By Chet Yarbrough
Written by: John Ferling
Narration by: Stephen McLaughlin
John Ferling’s “Jefferson and Hamilton” illustrates the value of political division in the history of American government. Today, America’s pretenders to the “throne” are Donald Trump and Hillary Clinton.
In the formative years of government, Ferling shows “Jefferson and Hamilton” are representatives of opposing political forces who have a great deal to do with forging the future of America. Though political parties are reversed, Jefferson reminds one of today’s American Democratic aspirant and Hamilton reminds one of America’s Republican aspirant. Each has profound effect on America’s future. Ms. Clinton, like Jefferson, looks to the people for guidance on government policy. Mr. Trump, like Hamilton, looks to personal experience in business for guidance on government policy.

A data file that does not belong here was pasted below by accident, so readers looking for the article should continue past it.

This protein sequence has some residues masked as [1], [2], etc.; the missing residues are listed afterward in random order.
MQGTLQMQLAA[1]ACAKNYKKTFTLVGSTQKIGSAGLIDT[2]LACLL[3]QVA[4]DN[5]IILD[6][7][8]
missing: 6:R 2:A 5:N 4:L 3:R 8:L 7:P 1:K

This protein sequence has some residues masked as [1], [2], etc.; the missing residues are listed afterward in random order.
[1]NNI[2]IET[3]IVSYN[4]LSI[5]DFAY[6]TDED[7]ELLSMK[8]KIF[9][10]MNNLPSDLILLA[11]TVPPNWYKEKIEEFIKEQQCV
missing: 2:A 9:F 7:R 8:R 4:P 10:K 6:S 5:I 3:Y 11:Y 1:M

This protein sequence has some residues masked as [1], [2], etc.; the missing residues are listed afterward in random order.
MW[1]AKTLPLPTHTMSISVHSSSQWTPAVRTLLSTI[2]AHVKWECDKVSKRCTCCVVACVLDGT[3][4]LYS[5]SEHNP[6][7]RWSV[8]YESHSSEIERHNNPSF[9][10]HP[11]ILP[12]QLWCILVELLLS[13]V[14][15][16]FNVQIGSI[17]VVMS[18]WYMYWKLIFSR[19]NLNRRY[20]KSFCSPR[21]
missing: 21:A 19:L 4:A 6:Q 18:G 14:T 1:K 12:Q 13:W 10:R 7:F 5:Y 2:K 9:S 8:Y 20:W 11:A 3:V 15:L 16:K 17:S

Obviously, this comparison is imperfect in that Ms. Clinton is neither a racist nor a scrivener of genius (like Jefferson), and Mr. Trump is neither politically sensitive nor charismatically persuasive (like Hamilton). Of course, the comparison also breaks down in other respects; e.g. Clinton is an advocate of federal government intervention (Jefferson is not) and Trump is born with a silver spoon (Hamilton is not), but the point is Presidents who are elected make a difference.
Both Jefferson and Hamilton are shown to be highly intelligent leaders with philosophies shaped by entirely different life experiences. Both are patriots but each sees the role of national government differently. Ferling notes that Jefferson is raised in an intellectual and upper middle class environment while Hamilton is raised in the school of hard knocks. Jefferson’s brilliance and farsighted thought is evident in his authorship of the “Declaration of Independence”. Hamilton’s brilliance and farsighted thought is evident in his role as the first Secretary of the Treasury.